BEVA President, Dave Rendle provides a short update following the flu vaccine shortage and the flu outbreaks identified in the UK in October and November 2022.
The flu vaccine shortage was already an issue when I took office and I hope that through working positively and collaboratively with a number of other organisations we have charted a course through.
Whatever we did, some were not going to like the solution we proposed, but I think looking back we found pragmatic and effective solutions.
Long-term we may be judged on whether this episode reduces the uptake of vaccination moving forward. There have been some very vocal critics of vaccination revelling in our extension of vaccination intervals and using it as an argument to try and reduce or eliminate the requirement for 6-monthly vaccination in competition horses. As BEVA and others have been at pains to point out, the science is very clear that 6-monthly vaccination offers superior protection both for the individual and the population and should be something that we maintain if we want to continue exposing our horses to an increased risk of disease through competition.
Not all vets have stood behind the requirement for 6-monthly vaccination in the past but I would urge all BEVA members to familiarise themselves with the arguments for 6-monthly vaccination and to present a united and consistent message to horse owners so that we move forward after this unfortunate episode, not backwards.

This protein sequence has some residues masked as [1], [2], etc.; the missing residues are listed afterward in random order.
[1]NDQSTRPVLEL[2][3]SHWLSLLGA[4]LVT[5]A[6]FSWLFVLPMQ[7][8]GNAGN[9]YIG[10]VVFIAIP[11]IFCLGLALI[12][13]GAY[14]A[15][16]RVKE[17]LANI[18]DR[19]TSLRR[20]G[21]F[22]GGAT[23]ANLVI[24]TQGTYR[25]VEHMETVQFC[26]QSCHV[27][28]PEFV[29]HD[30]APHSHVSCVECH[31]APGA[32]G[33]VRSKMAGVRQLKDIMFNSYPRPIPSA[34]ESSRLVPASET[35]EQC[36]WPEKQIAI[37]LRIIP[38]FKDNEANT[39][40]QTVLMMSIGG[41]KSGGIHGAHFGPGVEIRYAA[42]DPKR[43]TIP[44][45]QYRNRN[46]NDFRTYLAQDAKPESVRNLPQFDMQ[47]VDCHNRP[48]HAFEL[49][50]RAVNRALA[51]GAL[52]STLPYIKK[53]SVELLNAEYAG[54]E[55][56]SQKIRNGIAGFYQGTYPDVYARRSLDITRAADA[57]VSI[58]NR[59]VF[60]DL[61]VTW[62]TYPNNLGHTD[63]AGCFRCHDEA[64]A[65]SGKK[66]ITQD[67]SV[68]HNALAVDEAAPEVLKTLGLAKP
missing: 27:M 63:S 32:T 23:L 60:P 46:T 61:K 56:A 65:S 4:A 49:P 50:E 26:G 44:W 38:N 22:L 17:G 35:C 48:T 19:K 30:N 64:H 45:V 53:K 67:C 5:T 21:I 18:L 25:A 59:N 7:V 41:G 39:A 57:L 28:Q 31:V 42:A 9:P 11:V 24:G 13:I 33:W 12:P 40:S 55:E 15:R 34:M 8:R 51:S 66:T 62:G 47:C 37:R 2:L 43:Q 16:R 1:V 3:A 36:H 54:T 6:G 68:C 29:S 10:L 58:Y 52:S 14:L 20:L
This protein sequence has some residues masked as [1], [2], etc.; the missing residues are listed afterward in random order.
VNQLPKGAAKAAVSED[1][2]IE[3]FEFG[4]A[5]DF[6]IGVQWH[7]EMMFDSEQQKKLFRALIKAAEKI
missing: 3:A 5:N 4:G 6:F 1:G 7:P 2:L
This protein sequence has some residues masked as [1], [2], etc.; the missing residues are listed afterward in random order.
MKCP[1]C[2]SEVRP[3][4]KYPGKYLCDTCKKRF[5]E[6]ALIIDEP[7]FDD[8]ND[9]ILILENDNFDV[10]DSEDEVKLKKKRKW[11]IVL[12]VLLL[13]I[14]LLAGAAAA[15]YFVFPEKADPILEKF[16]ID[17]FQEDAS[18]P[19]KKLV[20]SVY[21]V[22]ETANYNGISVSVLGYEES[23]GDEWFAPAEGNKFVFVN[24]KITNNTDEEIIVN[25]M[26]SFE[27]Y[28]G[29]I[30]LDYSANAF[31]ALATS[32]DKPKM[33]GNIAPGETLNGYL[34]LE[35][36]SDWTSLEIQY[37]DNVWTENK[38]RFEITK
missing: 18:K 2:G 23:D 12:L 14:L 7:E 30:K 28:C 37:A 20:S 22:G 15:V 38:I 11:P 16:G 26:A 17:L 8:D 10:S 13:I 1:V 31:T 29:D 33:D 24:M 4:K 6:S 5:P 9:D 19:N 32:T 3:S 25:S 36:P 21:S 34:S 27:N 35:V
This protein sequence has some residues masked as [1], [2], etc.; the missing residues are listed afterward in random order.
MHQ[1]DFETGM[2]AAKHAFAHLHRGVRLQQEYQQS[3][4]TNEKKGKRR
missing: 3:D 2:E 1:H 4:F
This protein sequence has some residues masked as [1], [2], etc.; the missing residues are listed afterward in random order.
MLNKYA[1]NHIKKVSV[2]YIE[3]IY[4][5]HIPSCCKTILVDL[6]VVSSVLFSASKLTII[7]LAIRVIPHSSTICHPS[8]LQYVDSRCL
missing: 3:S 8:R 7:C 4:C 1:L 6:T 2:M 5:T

The importance of maintaining protection of the national herd against ‘flu was brought into sharp focus with a dramatic spike in the number of flu outbreaks identified in the UK through October and November. To the best of my knowledge these were all in unvaccinated horses and most could be traced back to the rising of unvaccinated animals at shows in the UK and Ireland. We all need to do what we can to encourage the organisers of any event/sale where large numbers of horses mix to insist upon vaccination prior to entry.
It is not acceptable to expose horses to an increased risk of infectious disease and then load them onto transport for potentially long-distances knowing that this will be associated with immunosuppression and is in itself a risk factor for respiratory disease.
As the use of horses, and other animals, in sport and leisure activities comes under increasing scrutiny we do ourselves no favours by turning a blind eye to situations where welfare is clearly being compromised. Our social licence to use horses in equestrian sport has been the subject of a number of recent meetings and publications.
The BEF have produced some excellent resources on infectious disease control.